The user interface is a great selling point too. Its simple yet has everything you need. You can work with tabs, different windows, or use a somewhat BBEdit style sidebar. The top toolbar has options for creating new files or folders, managing your FTP settings, and has a live preview button so you can see how your page is progressing in real time. The left sidebar includes your workspace. These are the files you are either currently working on or have edited recently. You can keep as many or as little in this space as you want. All unsaved files stay here. Under this is Project area of the sidebar. Its a basic folder tree displaying all the files and folders within the project you are working on. Underneath Project is Publish. This is where you store your FTP details. It allows you quick access to the servers you specify. The right side toolbar is your Navigator. Its basically a DOM tree. When working with most programming languages it looks like your standard DOM tree but when working with CSS it turns into what the sidebar of CSSEdit looks like.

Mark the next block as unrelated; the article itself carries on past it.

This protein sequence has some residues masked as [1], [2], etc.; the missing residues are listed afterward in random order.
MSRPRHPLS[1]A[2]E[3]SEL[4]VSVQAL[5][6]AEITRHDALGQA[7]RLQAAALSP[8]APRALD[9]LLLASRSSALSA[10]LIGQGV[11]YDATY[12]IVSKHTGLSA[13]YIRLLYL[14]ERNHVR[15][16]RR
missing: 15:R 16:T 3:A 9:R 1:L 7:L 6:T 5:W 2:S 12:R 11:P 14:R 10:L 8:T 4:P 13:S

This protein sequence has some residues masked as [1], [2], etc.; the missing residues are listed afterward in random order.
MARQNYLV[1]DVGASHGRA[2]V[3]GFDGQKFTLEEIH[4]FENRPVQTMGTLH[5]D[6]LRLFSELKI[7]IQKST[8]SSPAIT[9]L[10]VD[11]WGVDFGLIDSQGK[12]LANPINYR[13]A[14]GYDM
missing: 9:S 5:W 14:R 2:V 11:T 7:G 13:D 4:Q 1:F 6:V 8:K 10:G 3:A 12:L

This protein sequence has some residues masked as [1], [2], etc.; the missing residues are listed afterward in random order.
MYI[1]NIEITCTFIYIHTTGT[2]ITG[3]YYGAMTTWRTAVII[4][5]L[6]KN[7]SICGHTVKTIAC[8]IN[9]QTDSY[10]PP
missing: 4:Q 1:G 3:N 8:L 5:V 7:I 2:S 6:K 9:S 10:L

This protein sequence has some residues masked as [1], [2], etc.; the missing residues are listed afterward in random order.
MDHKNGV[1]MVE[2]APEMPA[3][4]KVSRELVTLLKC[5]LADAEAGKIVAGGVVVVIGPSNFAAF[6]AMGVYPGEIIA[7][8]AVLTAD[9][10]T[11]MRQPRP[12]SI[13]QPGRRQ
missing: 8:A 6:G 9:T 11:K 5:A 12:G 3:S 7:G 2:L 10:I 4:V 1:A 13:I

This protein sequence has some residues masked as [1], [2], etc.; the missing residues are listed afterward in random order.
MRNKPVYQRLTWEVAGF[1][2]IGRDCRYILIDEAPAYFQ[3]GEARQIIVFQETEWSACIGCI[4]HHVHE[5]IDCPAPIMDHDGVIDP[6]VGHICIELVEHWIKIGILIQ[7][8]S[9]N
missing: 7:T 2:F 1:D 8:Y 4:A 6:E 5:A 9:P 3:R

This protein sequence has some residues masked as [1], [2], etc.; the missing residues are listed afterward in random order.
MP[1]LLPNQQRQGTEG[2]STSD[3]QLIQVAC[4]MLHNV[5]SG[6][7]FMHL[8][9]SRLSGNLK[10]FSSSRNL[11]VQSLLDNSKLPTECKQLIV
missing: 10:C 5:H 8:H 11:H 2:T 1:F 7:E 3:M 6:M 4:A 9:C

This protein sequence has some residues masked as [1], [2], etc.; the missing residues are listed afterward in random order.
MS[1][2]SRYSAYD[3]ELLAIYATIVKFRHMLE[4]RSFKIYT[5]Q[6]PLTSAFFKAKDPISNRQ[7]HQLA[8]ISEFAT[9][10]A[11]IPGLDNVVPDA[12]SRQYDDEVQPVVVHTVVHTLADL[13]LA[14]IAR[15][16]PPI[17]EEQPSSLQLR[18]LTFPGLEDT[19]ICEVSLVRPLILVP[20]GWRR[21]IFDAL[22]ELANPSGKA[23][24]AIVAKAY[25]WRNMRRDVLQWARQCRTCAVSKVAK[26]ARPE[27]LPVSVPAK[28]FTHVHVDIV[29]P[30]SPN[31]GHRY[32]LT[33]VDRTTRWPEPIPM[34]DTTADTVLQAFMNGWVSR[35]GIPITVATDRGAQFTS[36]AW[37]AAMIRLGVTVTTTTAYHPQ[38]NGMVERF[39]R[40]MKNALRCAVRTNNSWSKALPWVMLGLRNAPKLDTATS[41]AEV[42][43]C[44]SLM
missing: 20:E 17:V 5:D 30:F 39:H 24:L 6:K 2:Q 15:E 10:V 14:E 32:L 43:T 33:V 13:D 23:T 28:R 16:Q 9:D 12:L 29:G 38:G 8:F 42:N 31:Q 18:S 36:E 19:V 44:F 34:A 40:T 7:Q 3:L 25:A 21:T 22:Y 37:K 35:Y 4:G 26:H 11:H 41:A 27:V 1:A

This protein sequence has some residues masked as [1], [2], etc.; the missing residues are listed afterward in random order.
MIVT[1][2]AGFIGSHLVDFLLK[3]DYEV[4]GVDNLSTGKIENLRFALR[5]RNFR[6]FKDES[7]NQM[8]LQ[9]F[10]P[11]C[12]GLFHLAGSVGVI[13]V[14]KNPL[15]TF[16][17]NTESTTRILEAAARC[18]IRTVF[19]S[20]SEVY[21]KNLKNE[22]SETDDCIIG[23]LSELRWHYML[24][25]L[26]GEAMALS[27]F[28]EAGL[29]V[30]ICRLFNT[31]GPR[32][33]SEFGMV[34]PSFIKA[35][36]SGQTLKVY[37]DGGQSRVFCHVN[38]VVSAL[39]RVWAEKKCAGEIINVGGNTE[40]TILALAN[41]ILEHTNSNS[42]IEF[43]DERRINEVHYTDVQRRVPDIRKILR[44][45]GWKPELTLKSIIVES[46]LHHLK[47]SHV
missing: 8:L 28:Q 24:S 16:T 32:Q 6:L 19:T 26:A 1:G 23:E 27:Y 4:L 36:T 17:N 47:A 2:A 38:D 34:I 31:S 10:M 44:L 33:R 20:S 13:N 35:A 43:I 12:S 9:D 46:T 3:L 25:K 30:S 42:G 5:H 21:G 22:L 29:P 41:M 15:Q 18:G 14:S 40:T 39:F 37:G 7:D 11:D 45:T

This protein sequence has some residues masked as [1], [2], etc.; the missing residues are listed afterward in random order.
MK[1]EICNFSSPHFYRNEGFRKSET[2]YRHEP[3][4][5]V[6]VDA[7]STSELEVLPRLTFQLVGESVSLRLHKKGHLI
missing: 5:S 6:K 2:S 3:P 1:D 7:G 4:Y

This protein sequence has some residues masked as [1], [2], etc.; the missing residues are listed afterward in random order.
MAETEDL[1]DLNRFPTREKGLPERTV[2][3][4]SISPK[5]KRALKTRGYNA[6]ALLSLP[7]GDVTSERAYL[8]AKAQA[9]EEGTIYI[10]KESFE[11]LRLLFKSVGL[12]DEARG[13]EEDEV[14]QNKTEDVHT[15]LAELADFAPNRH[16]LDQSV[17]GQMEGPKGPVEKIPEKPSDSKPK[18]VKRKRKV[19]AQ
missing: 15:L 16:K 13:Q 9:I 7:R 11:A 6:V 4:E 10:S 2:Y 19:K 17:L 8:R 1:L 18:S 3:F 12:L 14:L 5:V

The guys at Macrabbit really impressed me and a ton of other people with CSSEdit and now they’re doing it again with Espresso. Right now its in public beta. It was supposed to have come out by now but because they were running behind schedule they decided to offer a public beta. I suggest heading over the Macrabbit’s Espresso page and pick up a copy of the beta. I know you’ll be hooked. As it stands right now there are some bugs but the app is surprisingly stable and rarely crashes. Its going to have some hiccups but don’t get down on it because of that. Look past the blemishes and focus on the overall value of the app. Ask yourself whether it would help you work faster, if its easier to use than what you have now, etc. Each version of the beta is free and expires after a certain date at which point you have to download an update. Remember that this beta does not include many of the features that will ship with the final 1.0 version. Get it and try it while its free. Get a good idea of how it works. I bet you anything you’ll make the switch.
I know, I know this post was long, and poorly written. Give me a break, I’m tired. I’m working way too much. I really had to get a post in before I went to work. I also told the guys at Macrabbit I would review Espresso. I really didn’t have to, nor did they ask me to but I really like it and I said I would and I do what I say.